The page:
What If? Accountable Care Organizations and Repeal of the ACA
State of Reform is proud to launch, in collaboration with the Univ of Washington School of Public Health – Health Policy Center Initiative , a series titled “What If: A Post-Supreme Court World.” This is the third piece in a series of contributions hosted on our news site, by a range of authors, about the possibilities for health care in a still hypothetical world after a Supreme Court decision.
One of the major cost control mechanisms created by the federal Patient Protection and Affordable Care Act (ACA) are Medicare Accountable Care Organizations, or ACOs. The basic mechanics of the program are that a health care organization is held contractually accountable for the cost and quality of a defined population of patients (at least 5,000 Medicare beneficiaries) and can share in up to 60 percent of any cost reductions achieved.
The level of savings is based on meeting a complex array of quality performance standards. Patient assignment to an ACO is retrospective, made on the basis of the provider tax ID number (TIN) used to bill Medicare for the majority of the patient’s primacy care services. Patients are free to seek services from any health care provider licensed by Medicare – a major difference from the restricted provider networks in the current Medicare Advantage plans.
Section 3022 of the ACA authorized the Medicare Shared Savings Program, which is also known as the Accountable Care Organization section. At present, there are 27 Medicare-certified ACOs beginning operation in 18 states (announced on April 10) with another 50 organizations applying to begin operation as Medicare ACOs in July. In addition, 32 “Pioneer” ACOs have been operating since January under a pilot program run by the Center for Medicare and Medicaid Innovation (an agency created by Section 3021 of the ACA).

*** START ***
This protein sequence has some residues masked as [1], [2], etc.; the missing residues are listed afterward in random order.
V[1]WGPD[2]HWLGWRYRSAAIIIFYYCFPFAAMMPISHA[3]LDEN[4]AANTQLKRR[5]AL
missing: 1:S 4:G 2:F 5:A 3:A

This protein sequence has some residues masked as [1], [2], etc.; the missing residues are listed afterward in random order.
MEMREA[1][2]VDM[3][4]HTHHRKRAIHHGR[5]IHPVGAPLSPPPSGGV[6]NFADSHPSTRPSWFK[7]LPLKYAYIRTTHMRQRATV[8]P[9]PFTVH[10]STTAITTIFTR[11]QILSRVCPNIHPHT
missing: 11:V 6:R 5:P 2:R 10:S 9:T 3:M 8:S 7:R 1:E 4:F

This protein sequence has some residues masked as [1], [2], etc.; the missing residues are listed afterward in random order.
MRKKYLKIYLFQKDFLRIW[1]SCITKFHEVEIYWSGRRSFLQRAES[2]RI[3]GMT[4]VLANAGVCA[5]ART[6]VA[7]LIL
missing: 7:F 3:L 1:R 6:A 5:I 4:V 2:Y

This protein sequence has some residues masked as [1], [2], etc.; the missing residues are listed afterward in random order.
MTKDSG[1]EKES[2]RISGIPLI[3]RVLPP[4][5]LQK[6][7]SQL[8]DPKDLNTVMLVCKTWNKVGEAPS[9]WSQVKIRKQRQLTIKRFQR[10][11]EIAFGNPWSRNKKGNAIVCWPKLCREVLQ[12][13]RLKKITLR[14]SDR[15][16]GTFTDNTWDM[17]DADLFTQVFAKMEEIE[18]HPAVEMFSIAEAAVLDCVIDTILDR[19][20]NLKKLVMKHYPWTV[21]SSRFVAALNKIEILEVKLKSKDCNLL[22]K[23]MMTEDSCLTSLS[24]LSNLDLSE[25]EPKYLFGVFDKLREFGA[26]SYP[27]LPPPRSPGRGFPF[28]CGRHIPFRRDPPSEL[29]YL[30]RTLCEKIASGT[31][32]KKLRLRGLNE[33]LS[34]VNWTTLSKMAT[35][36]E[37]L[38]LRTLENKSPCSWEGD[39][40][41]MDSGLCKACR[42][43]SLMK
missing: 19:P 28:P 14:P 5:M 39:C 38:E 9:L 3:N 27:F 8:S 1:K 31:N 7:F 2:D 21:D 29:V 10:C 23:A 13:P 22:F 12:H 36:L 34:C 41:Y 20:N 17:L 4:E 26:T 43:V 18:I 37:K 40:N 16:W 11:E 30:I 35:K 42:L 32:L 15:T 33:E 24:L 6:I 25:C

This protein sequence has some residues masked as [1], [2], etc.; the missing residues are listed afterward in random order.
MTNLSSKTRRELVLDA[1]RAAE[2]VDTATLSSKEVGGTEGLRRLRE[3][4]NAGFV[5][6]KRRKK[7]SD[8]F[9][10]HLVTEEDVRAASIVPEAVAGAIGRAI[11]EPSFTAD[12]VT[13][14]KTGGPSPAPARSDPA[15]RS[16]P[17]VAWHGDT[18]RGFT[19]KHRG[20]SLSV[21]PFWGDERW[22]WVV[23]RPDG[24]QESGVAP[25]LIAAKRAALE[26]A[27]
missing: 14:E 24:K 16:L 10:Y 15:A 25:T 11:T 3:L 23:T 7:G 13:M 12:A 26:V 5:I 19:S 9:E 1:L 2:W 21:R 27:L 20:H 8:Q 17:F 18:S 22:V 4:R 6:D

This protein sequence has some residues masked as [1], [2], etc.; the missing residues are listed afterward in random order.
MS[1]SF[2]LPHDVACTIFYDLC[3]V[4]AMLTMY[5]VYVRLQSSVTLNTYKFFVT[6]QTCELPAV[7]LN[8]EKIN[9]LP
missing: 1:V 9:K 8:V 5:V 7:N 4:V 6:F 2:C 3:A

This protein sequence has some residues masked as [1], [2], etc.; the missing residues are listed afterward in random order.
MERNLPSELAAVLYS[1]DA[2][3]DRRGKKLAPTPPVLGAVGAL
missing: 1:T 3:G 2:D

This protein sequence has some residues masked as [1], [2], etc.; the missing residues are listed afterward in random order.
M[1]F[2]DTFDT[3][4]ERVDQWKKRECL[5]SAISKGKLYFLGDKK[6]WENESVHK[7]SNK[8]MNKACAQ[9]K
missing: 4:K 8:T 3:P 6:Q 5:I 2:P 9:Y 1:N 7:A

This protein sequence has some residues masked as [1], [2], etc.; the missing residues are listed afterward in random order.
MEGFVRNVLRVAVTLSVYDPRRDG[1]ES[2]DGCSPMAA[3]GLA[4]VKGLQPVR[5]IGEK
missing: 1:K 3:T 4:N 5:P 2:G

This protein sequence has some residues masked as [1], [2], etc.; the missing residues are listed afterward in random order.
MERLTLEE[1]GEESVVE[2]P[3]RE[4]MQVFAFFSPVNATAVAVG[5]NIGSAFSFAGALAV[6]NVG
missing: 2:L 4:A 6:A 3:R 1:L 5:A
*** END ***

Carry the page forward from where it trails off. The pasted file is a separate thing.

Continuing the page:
Pioneer ACOs have slightly different requirements than regular Medicare ACOs and are mainly large, hospital-based health care systems. If the entire ACA is overturned by the Supreme Court, the authority for both of these programs would be eliminated and the 59 existing Medicare ACOs – certified and pioneer – presumably discontinued (…contract termination provisions still to be determined).
How this would impact Washington State is uncertain. None of the existing ACOs is within 1,000 miles of our state: the nearest is in the San Francisco Bay Area; most are east of the Mississippi. Local organizations are apparently taking a “wait and see” attitude about Medicare ACOs (although one or more may be in the next round of applicants).
This cautionary stance may be due in part to their negative reaction to the initial draft Medicare ACO regulations, released about a year ago, and continuing skepticism that the final regulation (published on October 20, 2011) would be financially advantageous to organizations with a prior history of efficient care delivery. If the ACA is repealed, it will certainly further dampen local enthusiasm for Medicare’s version of affordable care concepts and the complex shared-saving mechanisms that implement them.
Commercial insurers in Washington State, and a few of the larger third-party administrators for self-funded employer plans, are working quietly, out of the spotlight, to test alternative payment mechanisms that contain many ACO-like concepts. Unlike private health plan efforts in the eastern US (New York, Massachusetts, and Indiana, for example) our local insurers are not offering these payment approaches on a wide-spread basis.
Instead, they are testing them with a few carefully selected clinical partners. How quickly these payment alternatives spread in Washington State remains to be seen, but a repeal of the ACA seems likely to have only a limited impact on the long-term success of these private sector cost-containment efforts.